It was about 3 years ago when I started to realize who the only credible Democratic candidate was for the post-Dubya years. I came to that after listening to about three primary debates and reading a lot of background material. I was tempted by the lot of them but I always found it odd that the first one I discounted as more vice presidential material than presidential material given his appalling performance in the first primary debate wound up with the top job. The world keeps spinning on. We now have so many crazies in the Republican party that it’s a wonder they all don’t walk through the statehouse with a set of visible knuckles dragging the floor. The economy isn’t creating enough jobs to sustain us and we have people advocating the same kinds of policy that caused the great depression now. One of the worst ones wants to repeat the 20’s era Fed’s mistakes and is in charge of the House oversight committee on the Fed. Then, we have irresponsible tax cuts while running two wars. And THAT’s just a few of the economic policies ruling topsy turvy land these days.
So, again, my chagrin and thoughts were peaked by this Ruth Marcus Op Ed piece. So, I had to look back to read now and look forward.
For a man who won office talking about change we can believe in, Barack Obama can be a strangely passive president. There are a startling number of occasions in which the president has been missing in action – unwilling, reluctant or late to weigh in on the issue of the moment. He is, too often, more reactive than inspirational, more cautious than forceful.
Each of these instances can be explained on its own terms, as matters of legislative strategy, geopolitical calculation or political prudence.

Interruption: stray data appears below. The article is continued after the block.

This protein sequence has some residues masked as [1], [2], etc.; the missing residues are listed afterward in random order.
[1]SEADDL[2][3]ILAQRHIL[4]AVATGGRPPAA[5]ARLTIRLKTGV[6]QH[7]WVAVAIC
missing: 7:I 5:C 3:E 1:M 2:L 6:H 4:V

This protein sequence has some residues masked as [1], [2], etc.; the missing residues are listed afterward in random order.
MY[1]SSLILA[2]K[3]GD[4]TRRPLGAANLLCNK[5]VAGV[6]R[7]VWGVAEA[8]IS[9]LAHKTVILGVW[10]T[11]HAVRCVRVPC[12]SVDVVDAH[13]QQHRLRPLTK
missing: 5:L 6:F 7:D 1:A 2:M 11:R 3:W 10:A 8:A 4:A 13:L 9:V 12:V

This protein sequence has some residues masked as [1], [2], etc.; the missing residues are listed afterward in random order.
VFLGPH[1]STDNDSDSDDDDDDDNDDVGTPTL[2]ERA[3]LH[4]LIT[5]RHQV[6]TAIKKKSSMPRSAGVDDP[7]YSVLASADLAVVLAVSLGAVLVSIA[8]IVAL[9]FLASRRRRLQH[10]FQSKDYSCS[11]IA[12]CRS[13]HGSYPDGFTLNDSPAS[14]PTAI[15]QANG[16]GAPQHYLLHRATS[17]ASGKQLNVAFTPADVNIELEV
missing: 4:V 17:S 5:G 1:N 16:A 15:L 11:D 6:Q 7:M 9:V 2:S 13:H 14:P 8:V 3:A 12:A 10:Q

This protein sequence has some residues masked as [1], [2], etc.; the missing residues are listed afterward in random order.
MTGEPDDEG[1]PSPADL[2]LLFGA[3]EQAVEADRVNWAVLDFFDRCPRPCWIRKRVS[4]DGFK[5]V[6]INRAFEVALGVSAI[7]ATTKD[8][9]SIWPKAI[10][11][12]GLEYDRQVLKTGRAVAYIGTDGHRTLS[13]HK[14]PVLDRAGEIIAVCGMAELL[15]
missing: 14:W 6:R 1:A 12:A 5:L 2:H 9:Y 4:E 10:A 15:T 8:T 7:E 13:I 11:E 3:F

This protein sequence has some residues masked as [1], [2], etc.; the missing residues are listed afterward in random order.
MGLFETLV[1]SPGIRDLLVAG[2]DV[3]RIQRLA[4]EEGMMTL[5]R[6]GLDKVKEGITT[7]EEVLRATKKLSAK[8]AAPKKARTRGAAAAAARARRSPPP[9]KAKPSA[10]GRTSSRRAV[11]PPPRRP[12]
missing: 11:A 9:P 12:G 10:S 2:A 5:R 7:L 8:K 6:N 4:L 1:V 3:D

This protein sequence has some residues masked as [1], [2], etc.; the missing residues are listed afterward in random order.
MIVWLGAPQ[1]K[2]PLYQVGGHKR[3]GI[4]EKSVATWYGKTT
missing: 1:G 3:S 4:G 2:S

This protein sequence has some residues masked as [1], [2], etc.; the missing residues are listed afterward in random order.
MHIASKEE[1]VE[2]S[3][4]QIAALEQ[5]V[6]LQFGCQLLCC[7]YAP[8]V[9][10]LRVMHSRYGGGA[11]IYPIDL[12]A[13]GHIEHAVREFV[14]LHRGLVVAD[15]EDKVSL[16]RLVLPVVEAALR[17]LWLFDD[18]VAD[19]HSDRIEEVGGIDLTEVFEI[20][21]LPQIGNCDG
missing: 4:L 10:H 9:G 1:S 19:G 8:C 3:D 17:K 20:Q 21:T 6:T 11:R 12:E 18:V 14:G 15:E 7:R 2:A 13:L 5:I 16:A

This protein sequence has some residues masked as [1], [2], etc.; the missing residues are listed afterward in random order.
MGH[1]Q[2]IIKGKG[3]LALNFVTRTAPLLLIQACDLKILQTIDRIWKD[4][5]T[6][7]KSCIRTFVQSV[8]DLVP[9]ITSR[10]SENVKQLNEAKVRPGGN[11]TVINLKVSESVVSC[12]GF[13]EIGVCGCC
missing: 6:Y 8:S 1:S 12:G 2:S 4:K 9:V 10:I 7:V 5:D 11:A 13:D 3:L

He didn’t want to get mired in legislative details during the health-care debate for fear of repeating the Clinton administration’s prescriptive, take-ours-or-leave-it approach. He doesn’t want to go first on proposing entitlement reform because history teaches that this is not the best route to a deal. He didn’t want to say anything too tough about Libya for fear of endangering Americans trapped there. He didn’t want to weigh in on the labor battle in Wisconsin because, well, it’s a swing state.
Yet the dots connect to form an unsettling portrait of a “Where’s Waldo?” presidency: You frequently have to squint to find the White House amid the larger landscape.
This tough assessment from someone who generally shares the president’s ideological perspective may be hard to square with the conservative portrait of Obama as the rapacious perpetrator of a big-government agenda.
Then, read on, the rationalizations are still there but we finally get back to the punchline: “Where’s Obama? No matter how hard you look, sometimes he’s impossible to find.” I’d just like to say that any one with an impressive career of voting present so many times, who was known to hide out in bathrooms during the tough votes, spent his entire senate career campaigning and not voting, and only introduced minor legislation into the Chicago legislature after it was carefully crafted by others already had shown his brand of leadership. How a standing record that was way out of its way in proving “he who hesitates is lost” got translated into national ‘hope and change’ by so many people will be something I will ask myself whenever books come out with themes similar to Marcus’ WAPO musings. Past performance is usually an indicator of future performance. Next time, check your data. That is all. Back to the present for me.